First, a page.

Book Review: 1984 By George Orwell
Written by George Orwell, a journalist, and author, the novel 1984 is a fictional book about a corrupt society controlling everyone’s thoughts and core values. This fiction book follows our main character Winston and the average, middle-class person that everyone reading it can relate too. He is just trying to navigate himself through this corrupt, insane society. The author, George Orwell, published this book in 1949 right after World War Two. His ideas of a corrupt society were inspired by leaders Adolf Hilter and Joesph Stalin. For example, in the book the superstate, Oceania is constantly changing relations with the other two superstates, Eurasia and East Asia. This relationship was inspired by how at the time Germany and Russia were constantly changing relations during the Second World War. Another example is the thought police which is inspired by Russias NKVD, which arrested anyone who made negative comments about the soviet union. He despised the ideas of totalitarianism and wanted to spread a message that totalitarianism is a huge threat to society. This novel explores many sides of this dystopian civilization including recurring themes of oppression, freedom, and corruption. 1984 has many strong themes of love, corruption totalitarianism, manipulation, and individuality.
The novel begins with Winston an average citizen, living in the totalitarian superstate Oceania. Airstrip 1 (formerly Britain) is the part of Oceania where he lives. The society is controlled by the party, who arrests, tortures, and kills anyone who does anything against the government ideologies. Crimes include rebellious thoughts against the party or disagree with them in any way. Winston secretly hates the party and is a thought criminal. He continues his boring, depressing life at the ministry of truth where he rewrites the past until he meets Julia a young worker and O’Brien. At first, he suspects that she is a spy for the thought police and that O’Brien works for the rebellion against the party. One day, Winston receives a note from Julia saying that she loves him. They then begin an illegal affair, as the party only allows relationships for reproduction and not for pleasure. They meet in an old room above an antique shop owned by a man named Mr. Charrington. They then go to O’Brien’s house believing that he works for the rebellion against the party and takes an oath swearing there allegiance to the brotherhood. Mr. Charrington turns out to be a spy for the thought police and Julia and Winston are arrested. Once Winston arrives at the ministry of love to be tortured, it is revealed that O’Brien was never an agent for the brotherhood and that he was actually working for the thought police the whole time. Obrien then explains to Winston that all the party cares about is power and that before they kill Winston they want to cure him of his thought crimes and they want him to truly believe that the party is good. After months of being physically and mentally tortured into believing the party’s ideologies, Winston is released even though they will execute him sooner or later. He then realizes that he really does love the party after it is announced that Oceania has won a victory in Africa.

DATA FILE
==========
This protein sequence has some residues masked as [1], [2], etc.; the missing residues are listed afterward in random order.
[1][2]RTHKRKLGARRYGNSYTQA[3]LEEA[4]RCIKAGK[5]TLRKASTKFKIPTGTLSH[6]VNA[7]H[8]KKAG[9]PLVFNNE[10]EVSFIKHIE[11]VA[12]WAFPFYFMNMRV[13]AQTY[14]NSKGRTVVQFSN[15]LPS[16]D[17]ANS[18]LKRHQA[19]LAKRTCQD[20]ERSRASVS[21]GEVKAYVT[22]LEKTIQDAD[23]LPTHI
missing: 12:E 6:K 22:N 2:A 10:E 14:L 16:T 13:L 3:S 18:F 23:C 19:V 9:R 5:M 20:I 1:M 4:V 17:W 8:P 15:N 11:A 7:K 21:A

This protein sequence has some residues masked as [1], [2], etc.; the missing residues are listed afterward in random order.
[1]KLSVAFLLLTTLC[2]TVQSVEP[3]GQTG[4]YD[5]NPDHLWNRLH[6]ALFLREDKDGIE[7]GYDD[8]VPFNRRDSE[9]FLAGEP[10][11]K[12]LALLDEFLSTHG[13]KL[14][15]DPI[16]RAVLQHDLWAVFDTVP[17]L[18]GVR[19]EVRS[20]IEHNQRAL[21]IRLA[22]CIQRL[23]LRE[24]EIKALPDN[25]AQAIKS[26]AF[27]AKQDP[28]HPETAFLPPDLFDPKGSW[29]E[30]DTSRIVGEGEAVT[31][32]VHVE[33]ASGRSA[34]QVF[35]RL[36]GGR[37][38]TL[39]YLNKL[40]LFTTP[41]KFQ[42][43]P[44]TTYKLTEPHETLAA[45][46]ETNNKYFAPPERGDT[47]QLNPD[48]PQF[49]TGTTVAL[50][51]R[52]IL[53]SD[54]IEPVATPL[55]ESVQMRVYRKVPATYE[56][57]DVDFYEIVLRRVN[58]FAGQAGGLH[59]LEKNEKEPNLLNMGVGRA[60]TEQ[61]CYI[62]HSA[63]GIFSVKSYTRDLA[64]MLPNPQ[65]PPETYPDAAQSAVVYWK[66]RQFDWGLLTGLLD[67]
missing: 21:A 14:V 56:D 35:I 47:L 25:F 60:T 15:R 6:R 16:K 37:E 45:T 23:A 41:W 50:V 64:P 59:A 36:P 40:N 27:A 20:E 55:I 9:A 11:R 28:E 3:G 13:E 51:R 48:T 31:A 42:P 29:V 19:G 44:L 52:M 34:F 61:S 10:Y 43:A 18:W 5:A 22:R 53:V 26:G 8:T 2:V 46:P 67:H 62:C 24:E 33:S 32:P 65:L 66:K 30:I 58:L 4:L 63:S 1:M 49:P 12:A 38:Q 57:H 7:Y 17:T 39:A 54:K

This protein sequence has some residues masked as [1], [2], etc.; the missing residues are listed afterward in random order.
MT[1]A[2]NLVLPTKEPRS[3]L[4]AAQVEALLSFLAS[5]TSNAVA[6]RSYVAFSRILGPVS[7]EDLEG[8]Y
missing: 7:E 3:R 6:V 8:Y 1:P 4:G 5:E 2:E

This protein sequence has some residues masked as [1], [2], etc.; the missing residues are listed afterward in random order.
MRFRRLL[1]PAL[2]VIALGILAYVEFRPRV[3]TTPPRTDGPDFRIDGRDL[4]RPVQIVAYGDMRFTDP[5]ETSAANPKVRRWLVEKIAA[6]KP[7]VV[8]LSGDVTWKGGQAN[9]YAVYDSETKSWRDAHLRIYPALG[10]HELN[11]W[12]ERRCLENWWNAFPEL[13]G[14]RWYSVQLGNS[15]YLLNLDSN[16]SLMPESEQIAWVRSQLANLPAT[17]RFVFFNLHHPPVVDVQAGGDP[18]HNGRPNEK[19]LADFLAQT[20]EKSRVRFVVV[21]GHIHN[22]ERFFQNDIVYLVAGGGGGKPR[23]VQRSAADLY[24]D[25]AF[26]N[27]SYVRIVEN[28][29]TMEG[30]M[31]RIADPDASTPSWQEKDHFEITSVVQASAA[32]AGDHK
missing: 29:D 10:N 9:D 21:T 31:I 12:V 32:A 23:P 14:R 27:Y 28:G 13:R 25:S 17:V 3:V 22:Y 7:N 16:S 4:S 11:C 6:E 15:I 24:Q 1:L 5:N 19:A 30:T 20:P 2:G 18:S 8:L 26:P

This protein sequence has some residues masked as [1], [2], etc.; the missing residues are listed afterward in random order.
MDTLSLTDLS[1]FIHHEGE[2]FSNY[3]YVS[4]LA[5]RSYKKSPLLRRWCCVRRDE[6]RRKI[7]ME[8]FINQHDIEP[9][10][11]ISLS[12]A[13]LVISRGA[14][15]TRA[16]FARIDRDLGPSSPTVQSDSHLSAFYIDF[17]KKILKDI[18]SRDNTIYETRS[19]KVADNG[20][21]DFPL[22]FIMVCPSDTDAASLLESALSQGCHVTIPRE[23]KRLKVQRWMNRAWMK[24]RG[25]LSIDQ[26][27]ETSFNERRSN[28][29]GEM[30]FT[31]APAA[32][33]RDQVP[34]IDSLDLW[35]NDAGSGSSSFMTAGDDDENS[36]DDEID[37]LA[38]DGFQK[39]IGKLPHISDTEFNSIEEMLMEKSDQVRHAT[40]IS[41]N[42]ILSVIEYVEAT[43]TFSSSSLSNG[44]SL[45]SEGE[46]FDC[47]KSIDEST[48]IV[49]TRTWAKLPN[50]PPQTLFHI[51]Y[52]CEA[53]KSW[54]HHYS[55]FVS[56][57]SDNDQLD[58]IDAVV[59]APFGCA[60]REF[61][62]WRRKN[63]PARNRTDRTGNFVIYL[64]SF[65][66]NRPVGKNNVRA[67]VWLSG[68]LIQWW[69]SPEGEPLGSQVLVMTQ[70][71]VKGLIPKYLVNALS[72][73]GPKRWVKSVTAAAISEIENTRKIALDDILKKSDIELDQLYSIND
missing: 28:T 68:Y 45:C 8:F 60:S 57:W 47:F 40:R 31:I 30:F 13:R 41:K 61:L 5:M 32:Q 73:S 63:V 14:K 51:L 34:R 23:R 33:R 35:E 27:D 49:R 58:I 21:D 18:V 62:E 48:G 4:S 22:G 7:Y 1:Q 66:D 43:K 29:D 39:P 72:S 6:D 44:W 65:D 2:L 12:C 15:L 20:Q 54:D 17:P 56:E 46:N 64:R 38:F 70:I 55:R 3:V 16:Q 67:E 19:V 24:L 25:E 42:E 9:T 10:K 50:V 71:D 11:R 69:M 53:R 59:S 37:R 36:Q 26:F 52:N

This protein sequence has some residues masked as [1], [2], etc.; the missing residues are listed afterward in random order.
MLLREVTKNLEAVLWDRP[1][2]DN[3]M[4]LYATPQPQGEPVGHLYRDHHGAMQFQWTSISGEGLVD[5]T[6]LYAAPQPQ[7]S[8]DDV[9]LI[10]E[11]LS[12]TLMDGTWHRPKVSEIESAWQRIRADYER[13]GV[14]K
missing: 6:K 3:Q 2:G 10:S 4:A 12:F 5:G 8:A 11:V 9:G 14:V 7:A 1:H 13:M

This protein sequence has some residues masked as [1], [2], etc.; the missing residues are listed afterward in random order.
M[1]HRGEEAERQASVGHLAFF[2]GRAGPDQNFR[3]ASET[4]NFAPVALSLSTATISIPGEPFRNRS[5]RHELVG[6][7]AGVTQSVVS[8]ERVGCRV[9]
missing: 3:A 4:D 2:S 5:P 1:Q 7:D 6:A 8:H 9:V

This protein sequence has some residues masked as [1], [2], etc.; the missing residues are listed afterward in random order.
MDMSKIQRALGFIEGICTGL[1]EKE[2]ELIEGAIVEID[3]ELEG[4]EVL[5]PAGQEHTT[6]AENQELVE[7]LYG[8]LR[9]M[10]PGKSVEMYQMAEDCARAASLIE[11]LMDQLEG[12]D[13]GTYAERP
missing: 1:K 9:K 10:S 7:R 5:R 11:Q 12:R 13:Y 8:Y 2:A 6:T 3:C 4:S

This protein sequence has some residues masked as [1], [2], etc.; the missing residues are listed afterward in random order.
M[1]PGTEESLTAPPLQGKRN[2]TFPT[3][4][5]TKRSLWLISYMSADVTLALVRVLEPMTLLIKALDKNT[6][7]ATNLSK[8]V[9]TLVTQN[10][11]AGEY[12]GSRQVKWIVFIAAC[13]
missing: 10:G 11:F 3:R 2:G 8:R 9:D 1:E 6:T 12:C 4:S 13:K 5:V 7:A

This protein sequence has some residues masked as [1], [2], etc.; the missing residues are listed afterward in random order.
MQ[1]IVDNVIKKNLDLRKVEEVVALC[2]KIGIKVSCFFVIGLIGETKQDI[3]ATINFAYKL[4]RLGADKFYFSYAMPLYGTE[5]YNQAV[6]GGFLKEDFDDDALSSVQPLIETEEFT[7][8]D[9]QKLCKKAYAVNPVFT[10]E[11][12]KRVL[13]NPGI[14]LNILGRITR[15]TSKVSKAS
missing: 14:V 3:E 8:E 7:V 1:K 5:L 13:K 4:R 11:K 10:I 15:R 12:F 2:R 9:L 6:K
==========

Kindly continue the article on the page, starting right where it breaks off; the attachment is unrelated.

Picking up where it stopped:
The main character Winston, although he has character traits and goes through growth throughout the novel, is very basic, generic and overall just an average person. Just like other average people he has character traits and goes through growth but there is nothing specifically special about Winston. However, the character Winston’s purpose was not to be a complex character, he was meant to be a character that everyone could relate too. The character Winston created an effect on every person who read this book which proves how brilliant Orwell really is.